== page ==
The Occupational Safety and Health Administration (OSHA) has unveiled a plan to reduce ergonomic injuries through a combination of industry-targeted guidelines, enforcement measures, workplace outreach, advanced research, and efforts to protect immigrant workers.
OSHA Administrator John Henshaw said his agency will immediately begin work on developing industry and task-specific guidelines to reduce and prevent ergonomic injuries, often called musculoskeletal disorders (MSDs), that occur in the workplace. The agency expects to begin releasing guidelines ready for application in selected industries this year. OSHA will also encourage other businesses and industries to develop more guidelines of their own.
This enforcement plan will crack down on bad actors by coordinating inspections with a strategy designed for successful prosecution. Emphasis will be placed on industries with serious ergonomics problems that OSHA and Department of Labor (DOL) attorneys have successfully addressed. For the first time, OSHA will have an enforcement plan designed from the start to target prosecutable ergonomic violations.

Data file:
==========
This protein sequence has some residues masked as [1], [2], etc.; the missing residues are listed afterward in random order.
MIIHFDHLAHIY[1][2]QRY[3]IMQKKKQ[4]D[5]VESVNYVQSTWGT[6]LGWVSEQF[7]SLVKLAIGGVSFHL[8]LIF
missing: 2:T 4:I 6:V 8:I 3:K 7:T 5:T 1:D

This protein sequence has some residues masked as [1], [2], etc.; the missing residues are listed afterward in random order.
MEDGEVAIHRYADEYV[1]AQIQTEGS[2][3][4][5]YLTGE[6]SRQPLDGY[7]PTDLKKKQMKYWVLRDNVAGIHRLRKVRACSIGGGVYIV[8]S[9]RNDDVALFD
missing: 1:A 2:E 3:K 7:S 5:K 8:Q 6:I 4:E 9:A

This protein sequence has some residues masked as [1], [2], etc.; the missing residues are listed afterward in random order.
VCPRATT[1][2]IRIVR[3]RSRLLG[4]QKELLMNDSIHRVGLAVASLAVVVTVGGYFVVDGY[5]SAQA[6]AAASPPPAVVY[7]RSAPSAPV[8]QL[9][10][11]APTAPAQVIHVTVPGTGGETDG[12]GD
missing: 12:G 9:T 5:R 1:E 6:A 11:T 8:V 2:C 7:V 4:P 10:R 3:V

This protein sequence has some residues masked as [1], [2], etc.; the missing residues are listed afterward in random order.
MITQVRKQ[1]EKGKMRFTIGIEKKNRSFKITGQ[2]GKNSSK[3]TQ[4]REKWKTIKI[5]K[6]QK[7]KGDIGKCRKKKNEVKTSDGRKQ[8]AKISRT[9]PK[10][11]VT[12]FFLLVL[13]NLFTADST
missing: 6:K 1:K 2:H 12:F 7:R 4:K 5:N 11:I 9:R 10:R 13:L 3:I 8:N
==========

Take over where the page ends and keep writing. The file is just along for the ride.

Also for the first time, inspections will be coordinated with a strategy developed by DOL attorneys based on prior successful ergonomics cases and designed for successful prosecutions. OSHA will have ergonomics inspection teams that will, from the earliest stages, work closely with DOL attorneys and experts to prosecute successfully.
The plan also calls for compliance assistance tools to help workplaces reduce and prevent ergonomic injuries. OSHA will provide specialized training and information on guidelines and implementation of ergonomics programs. It will also administer targeted training grants, develop compliance assistance tools, forge partnerships, and create a recognition program to highlight ergonomics injury reduction efforts.
This plan includes a focus to help immigrant workers, many of whom work in industries with high ergonomic hazard rates and have limited English proficiency.
Also included is formation of a national advisory committee; part of its task will be advising OSHA on research gaps. Working with the National Institute for Occupational Safety and Health, OSHA will stimulate and encourage research in this area.